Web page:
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How do Muslims in Paris View this Election?
Update: I replaced the original text with a corrected version, including Matthew’s own photos, which are much better.
Matthew Clayfield’s an Australian journalist I met when I lived in Istanbul. He does careful, serious reporting, and I’ve always thought it deserves more attention. But like most reporters, he’s caught between the old business models for journalism (which are dead) and the new ones (which are at last struggling to be born, but we’re still trying to figure out how to make them work). So chances are, you haven’t yet read his work.
This week, he’s been in Paris to cover the election. I haven’t seen him yet. We exchanged a few messages on Facebook late last night and quickly agreed we’d both rather get some sleep than see each other, even if we’re rarely on the same continent, no less in the same city.
He told me (before he crashed) that he hadn’t been able to find an outlet to publish an article he’d just finished, one about an obviously interesting question: How do Muslims in Paris view this election? I read it and found myself terribly frustrated that he couldn’t sell it. It shouldn’t go to waste. He‘s not here on an expense account, and Australia isn’t exactly a bus ride away.
Like I said, there are still a few kinks to work out with these new business models.
So I asked him if I could publish it here. He kindly agreed. And thus today, for a change, instead of hearing me ask you to fund my reporting, you’ll hear me ask you to fund his. You can do that on Patreon.
I’d love to talk to him about how he’s been, and the state of the world, and how Patreon’s working for him so far. But I’m not sure we’re ever going to get a chance to sit down and compare notes, because of course today we’ll be writing our post-election pieces — and tomorrow we’ll be pitching them to editors, and ideally, selling them, too.
(Some of you just did a double take.) “You’ll be doing what, Claire?”
Good question. I’m going to let you in on a little trade secret. You may not realize this, but every piece you’re going to read later today about how this election turned out is being written, right now, by journalists who don’t yet know. Think about it: Because of the blackout — which I explained a bit in this comment — we won’t even see exit polls until 8:00 p.m. (although Swiss and Belgian outlets will leak them earlier). Most regions will have reported by 10:00 p.m.; soon after that, the official results will be published on the French Interior Ministry website. Then — literally within minutes, as you’ll see — hundreds of fully-formed, 1,200-word articles that tell you what the results mean will spring up like gazelles all over the international media.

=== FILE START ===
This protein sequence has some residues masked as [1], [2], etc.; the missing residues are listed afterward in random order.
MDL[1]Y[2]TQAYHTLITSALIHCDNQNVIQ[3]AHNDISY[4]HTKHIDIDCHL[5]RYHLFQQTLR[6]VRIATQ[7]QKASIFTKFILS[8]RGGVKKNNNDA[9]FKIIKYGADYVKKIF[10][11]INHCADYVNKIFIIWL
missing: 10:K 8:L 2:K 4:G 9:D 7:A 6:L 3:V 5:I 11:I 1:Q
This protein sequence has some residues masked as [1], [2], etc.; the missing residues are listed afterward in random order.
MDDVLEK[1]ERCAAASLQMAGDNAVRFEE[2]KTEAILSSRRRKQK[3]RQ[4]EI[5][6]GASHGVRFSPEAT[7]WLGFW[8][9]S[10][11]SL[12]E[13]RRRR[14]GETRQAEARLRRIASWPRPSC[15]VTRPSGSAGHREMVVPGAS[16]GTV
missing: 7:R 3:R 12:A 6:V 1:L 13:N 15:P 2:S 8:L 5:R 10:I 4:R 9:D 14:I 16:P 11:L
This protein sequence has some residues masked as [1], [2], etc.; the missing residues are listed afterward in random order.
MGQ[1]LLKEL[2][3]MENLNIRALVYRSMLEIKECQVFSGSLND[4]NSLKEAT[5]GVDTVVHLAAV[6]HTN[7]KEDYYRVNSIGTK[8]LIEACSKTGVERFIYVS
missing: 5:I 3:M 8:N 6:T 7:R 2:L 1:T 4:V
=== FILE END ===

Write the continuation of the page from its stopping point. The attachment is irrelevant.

But of course (and this is obvious when you think about it), no one can write that fast. So we write them in advance. The way we do it is we write several pieces, reflecting the various plausible outcomes — in this case ranging from “Stunning upset,” to “Macron wins but not by as much as expected,” to “Macron wins in modern history’s biggest landslide” — and we structure them so they can easily be updated or reworded depending how the details shake out. We leave space for the vox pop quotes that we’ll scramble to find later tonight or in the morning, depending on the publisher’s time zone.
So I may not get to see Matthew on this trip at all, which would really be a shame. But at least you’ll get an introduction to him.
In the courtyard of the Grand Mosque of Paris, where the emerald green tiles of its dormant fountains dry quickly after the afternoon rain, Dalil Boubakeur is helped by his assistant to the garden’s sunken war memorial. He lays a wreath, the imams sing, and officials, ambassadors, and the rest of us, look on.
The president of the French Council of the Muslim Faith and current rector of France’s first mosque is here to commemorate the 72nd anniversary of the end of the Second World War in Europe. He’s a few days early, but hey: the actual anniversary coincides with France’s most important election in a generation, if not since the war itself, so give the old man a break. He’ll look upon you as an old friend, realise you don’t speak any of his languages, and still give you a handshake or a hug. Anyway, tomorrow’s Friday, and Friday prayers are of the utmost importance. In this day and age, in this age and climate, they should take precedence: it’s a matter of principle.
See Matthew’s video:
We retire to an antechamber where old men in old uniforms take their seats in front of plates of baklava. The oldest among them rises with assistance and takes his place behind the lectern. He begins and ends by emphasising the various roles played — and ultimate sacrifices made — by French Muslims in the liberation of Europe and North Africa from Nazism.
Actually, the entire mosque is a kind of war memorial. It was founded in 1926 out of respect to the “Musulmans” who laid down their lives for France in WWI. When Boubakeur addresses the gathered dignitaries, he makes sure to press home the horrors of the Holocaust as well: it was here, after all, within the mosque’s walls, that his predecessor, Si Kaddour Benghabrit, ran a secret refuge for Algerian and European Jews during the Occupation, often providing them with fake Muslim birth certificates. The Grand Mosque was Grand Central on the underground railroad.